The most overlooked fact in the entire FISA debate — the aspect of it that renders incoherent the case in favor of the new FISA law or even those who dismiss its significance — is that virtually nobody knows what the spying program they’re immunizing entailed and towards what ends it was used — i.e., whether it was abused for improper purposes. Even those who acknowledge that the warrantless spying program was illegal like to assert that it was implemented for benign and proper counter-terrorism purposes (see Kevin Drum making that claim here) — but they have absolutely no idea whether that is true. None. Zero. To assert that is simply to make assertions with no basis whatsoever.
There has been no Congressional investigation into the NSA program — meaning an effort to compel the Bush administration to turn over to Congress information about who was subjected to the illegal, warrantless spying and towards what purposes. Back in March, 2006, even the Senate Intelligence Committee — the core function of which is “to provide vigilant legislative oversight over the intelligence activities of the United States to assure that such activities are in conformity with the Constitution and laws of the United States” — voted along party lines against conducting hearings into the NSA spying program. (emphasis original)
This is the state of affairs today. Our government is supposed to be transparent, citizens are supposed to know what’s going on or how else can they be expected to make informed decisions about who they want representing them? Yet our political class, the so called “experts” are ready to trust the government with virtually unchecked power without having any idea of what’s really been happening. It’s impossible to overstate just how un-American this attitude is. This is authoritarianism at its finest, just trust the government to do the right thing and always act in our best interests with little or no checks on their power. And it’s this same crowd that usually complains about how we’re turning into a welfare state, how we shouldn’t expect government to “take care of us,” and yet we’re supposed to allow government to peek into our most private communications and just trust them not to abuse this authority. Simply astounding.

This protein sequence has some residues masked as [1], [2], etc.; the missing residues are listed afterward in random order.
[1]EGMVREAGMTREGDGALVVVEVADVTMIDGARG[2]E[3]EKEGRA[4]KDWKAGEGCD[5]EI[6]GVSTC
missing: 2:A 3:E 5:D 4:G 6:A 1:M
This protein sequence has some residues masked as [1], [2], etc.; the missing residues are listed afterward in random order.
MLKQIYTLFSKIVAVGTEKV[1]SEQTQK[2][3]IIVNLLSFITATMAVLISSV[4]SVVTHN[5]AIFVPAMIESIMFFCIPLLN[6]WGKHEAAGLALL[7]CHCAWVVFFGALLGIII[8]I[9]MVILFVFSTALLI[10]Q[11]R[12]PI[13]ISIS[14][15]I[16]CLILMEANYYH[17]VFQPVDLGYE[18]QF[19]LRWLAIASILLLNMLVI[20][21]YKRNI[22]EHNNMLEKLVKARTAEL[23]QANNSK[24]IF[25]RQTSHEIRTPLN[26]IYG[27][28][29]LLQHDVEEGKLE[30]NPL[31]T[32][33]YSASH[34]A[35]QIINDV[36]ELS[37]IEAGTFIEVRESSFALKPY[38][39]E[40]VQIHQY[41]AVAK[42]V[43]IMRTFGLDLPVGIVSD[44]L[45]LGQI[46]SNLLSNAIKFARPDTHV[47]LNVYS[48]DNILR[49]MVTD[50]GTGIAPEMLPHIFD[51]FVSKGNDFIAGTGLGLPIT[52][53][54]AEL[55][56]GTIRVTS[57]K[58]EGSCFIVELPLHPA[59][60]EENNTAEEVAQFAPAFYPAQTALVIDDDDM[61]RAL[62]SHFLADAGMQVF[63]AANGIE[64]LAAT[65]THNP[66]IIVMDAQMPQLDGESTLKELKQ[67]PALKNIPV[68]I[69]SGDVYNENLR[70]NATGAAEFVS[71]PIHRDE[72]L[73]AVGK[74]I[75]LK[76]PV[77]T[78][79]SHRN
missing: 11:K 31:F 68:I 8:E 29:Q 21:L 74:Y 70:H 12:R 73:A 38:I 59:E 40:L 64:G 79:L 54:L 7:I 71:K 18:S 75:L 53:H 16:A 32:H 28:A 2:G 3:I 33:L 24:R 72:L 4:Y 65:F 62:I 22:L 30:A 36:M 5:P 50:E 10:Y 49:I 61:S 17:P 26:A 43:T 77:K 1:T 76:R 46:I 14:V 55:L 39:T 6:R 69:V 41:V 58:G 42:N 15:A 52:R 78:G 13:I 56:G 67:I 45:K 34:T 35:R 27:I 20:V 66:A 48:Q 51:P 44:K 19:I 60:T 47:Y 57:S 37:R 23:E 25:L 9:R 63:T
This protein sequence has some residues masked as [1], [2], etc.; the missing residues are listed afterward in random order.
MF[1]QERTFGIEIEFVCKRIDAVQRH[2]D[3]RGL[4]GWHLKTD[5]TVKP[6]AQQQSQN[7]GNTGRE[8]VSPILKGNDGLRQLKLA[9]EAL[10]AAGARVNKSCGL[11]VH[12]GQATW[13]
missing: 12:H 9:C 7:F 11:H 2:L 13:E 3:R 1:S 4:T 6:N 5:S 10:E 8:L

This is what Russ Feingold, one of the Senators that does know what Bush has been up to, had to say about FISA, (h/t Glenn Greenwald) (emphasis original)
I sit on the Intelligence and Judiciary Committees, and I am one of the few members of this body who has been fully briefed on the warrantless wiretapping program. And, based on what I know, I can promise that if more information is declassified about the program in the future, as is likely to happen either due to the Inspector General report, the election of a new President, or simply the passage of time, members of this body will regret that we passed this legislation. I am also familiar with the collection activities that have been conducted under the Protect America Act and will continue under this bill. I invite any of my colleagues who wish to know more about those activities to come speak to me in a classified setting. Publicly, all I can say is that I have serious concerns about how those activities may have impacted the civil liberties of Americans. If we grant these new powers to the government and the effects become known to the American people, we will realize what a mistake it was, of that I am sure.
Needless to say that it’s imperative the ACLU’s efforts are not in vain. Don’t look for anything to change if the Democrats take the oval office in the next election. It’s the Democrats who are responsible for this travesty along with the explicit approval of the Democratic candidate for president.
Filed under: Politics